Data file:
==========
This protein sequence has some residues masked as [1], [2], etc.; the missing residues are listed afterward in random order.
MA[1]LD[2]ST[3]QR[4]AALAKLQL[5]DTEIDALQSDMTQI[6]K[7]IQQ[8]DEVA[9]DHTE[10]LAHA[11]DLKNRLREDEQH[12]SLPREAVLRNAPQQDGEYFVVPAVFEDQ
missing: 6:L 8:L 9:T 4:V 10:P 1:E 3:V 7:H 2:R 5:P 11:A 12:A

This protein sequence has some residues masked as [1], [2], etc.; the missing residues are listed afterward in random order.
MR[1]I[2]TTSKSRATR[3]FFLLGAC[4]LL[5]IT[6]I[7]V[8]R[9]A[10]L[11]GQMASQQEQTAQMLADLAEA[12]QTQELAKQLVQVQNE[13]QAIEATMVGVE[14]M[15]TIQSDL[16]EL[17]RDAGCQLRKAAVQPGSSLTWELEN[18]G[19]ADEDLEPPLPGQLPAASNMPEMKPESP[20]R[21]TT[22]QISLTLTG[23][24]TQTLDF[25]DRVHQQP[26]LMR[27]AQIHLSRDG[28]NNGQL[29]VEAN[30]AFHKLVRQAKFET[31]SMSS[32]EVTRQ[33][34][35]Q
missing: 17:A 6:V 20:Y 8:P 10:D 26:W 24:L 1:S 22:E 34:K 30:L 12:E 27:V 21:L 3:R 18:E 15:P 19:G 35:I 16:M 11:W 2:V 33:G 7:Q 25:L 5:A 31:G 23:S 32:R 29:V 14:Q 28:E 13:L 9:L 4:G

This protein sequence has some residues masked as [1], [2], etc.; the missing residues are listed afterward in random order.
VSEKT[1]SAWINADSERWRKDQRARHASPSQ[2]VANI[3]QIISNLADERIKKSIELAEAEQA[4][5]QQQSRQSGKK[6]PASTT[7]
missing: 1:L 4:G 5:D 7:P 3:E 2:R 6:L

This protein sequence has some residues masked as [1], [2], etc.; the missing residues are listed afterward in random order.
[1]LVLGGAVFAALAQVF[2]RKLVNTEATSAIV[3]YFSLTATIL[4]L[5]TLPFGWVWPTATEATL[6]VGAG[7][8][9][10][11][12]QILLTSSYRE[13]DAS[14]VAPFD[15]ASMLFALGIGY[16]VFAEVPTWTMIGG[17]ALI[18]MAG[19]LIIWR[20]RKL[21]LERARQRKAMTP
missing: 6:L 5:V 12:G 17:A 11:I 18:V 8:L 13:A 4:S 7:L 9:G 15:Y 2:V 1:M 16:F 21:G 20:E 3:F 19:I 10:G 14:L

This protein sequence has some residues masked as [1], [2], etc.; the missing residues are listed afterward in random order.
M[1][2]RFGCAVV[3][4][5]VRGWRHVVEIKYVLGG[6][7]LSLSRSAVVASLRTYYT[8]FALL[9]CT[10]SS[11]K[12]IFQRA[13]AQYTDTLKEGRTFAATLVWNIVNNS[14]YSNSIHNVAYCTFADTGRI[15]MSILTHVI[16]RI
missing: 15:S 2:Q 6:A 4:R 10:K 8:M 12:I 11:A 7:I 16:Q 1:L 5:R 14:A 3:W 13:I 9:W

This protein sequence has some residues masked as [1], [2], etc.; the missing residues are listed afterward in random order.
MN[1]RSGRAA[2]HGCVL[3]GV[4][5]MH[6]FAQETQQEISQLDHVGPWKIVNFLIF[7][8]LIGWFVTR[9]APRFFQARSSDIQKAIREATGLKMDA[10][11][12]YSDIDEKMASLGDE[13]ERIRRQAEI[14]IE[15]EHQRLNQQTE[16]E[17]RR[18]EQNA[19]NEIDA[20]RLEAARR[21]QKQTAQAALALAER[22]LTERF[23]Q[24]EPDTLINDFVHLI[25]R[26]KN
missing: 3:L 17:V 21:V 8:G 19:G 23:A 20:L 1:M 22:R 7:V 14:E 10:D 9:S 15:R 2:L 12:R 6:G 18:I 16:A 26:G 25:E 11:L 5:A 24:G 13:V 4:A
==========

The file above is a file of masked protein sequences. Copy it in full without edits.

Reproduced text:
This protein sequence has some residues masked as [1], [2], etc.; the missing residues are listed afterward in random order.
MA[1]LD[2]ST[3]QR[4]AALAKLQL[5]DTEIDALQSDMTQI[6]K[7]IQQ[8]DEVA[9]DHTE[10]LAHA[11]DLKNRLREDEQH[12]SLPREAVLRNAPQQDGEYFVVPAVFEDQ
missing: 6:L 8:L 9:T 4:V 10:P 1:E 3:V 7:H 2:R 5:P 11:A 12:A

This protein sequence has some residues masked as [1], [2], etc.; the missing residues are listed afterward in random order.
MR[1]I[2]TTSKSRATR[3]FFLLGAC[4]LL[5]IT[6]I[7]V[8]R[9]A[10]L[11]GQMASQQEQTAQMLADLAEA[12]QTQELAKQLVQVQNE[13]QAIEATMVGVE[14]M[15]TIQSDL[16]EL[17]RDAGCQLRKAAVQPGSSLTWELEN[18]G[19]ADEDLEPPLPGQLPAASNMPEMKPESP[20]R[21]TT[22]QISLTLTG[23][24]TQTLDF[25]DRVHQQP[26]LMR[27]AQIHLSRDG[28]NNGQL[29]VEAN[30]AFHKLVRQAKFET[31]SMSS[32]EVTRQ[33][34][35]Q
missing: 17:A 6:V 20:Y 8:P 10:D 26:W 24:L 1:S 22:E 34:K 30:L 12:E 27:V 21:L 3:R 18:E 15:P 19:G 35:I 16:M 11:W 2:V 33:G 7:Q 25:L 5:A 31:G 23:S 32:R 29:V 14:Q 28:E 13:L 9:L 4:G

This protein sequence has some residues masked as [1], [2], etc.; the missing residues are listed afterward in random order.
VSEKT[1]SAWINADSERWRKDQRARHASPSQ[2]VANI[3]QIISNLADERIKKSIELAEAEQA[4][5]QQQSRQSGKK[6]PASTT[7]
missing: 1:L 4:G 5:D 7:P 3:E 2:R 6:L

This protein sequence has some residues masked as [1], [2], etc.; the missing residues are listed afterward in random order.
[1]LVLGGAVFAALAQVF[2]RKLVNTEATSAIV[3]YFSLTATIL[4]L[5]TLPFGWVWPTATEATL[6]VGAG[7][8][9][10][11][12]QILLTSSYRE[13]DAS[14]VAPFD[15]ASMLFALGIGY[16]VFAEVPTWTMIGG[17]ALI[18]MAG[19]LIIWR[20]RKL[21]LERARQRKAMTP
missing: 6:L 5:V 12:G 17:A 11:I 18:V 8:L 13:A 4:S 7:L 9:G 15:Y 2:V 1:M 16:F 21:G 20:E 3:F 19:I 10:G 14:L

This protein sequence has some residues masked as [1], [2], etc.; the missing residues are listed afterward in random order.
M[1][2]RFGCAVV[3][4][5]VRGWRHVVEIKYVLGG[6][7]LSLSRSAVVASLRTYYT[8]FALL[9]CT[10]SS[11]K[12]IFQRA[13]AQYTDTLKEGRTFAATLVWNIVNNS[14]YSNSIHNVAYCTFADTGRI[15]MSILTHVI[16]RI
missing: 15:S 2:Q 6:A 4:R 10:K 8:M 12:I 11:A 7:I 16:Q 1:L 5:R 14:A 3:W 13:I 9:W

This protein sequence has some residues masked as [1], [2], etc.; the missing residues are listed afterward in random order.
MN[1]RSGRAA[2]HGCVL[3]GV[4][5]MH[6]FAQETQQEISQLDHVGPWKIVNFLIF[7][8]LIGWFVTR[9]APRFFQARSSDIQKAIREATGLKMDA[10][11][12]YSDIDEKMASLGDE[13]ERIRRQAEI[14]IE[15]EHQRLNQQTE[16]E[17]RR[18]EQNA[19]NEIDA[20]RLEAARR[21]QKQTAQAALALAER[22]LTERF[23]Q[24]EPDTLINDFVHLI[25]R[26]KN
missing: 3:L 17:V 21:V 8:G 19:G 23:A 20:L 1:M 22:R 7:V 14:E 10:D 9:S 15:R 2:L 12:R 6:G 18:I 16:A 26:G 25:E 11:L 5:A 24:G 13:V 4:A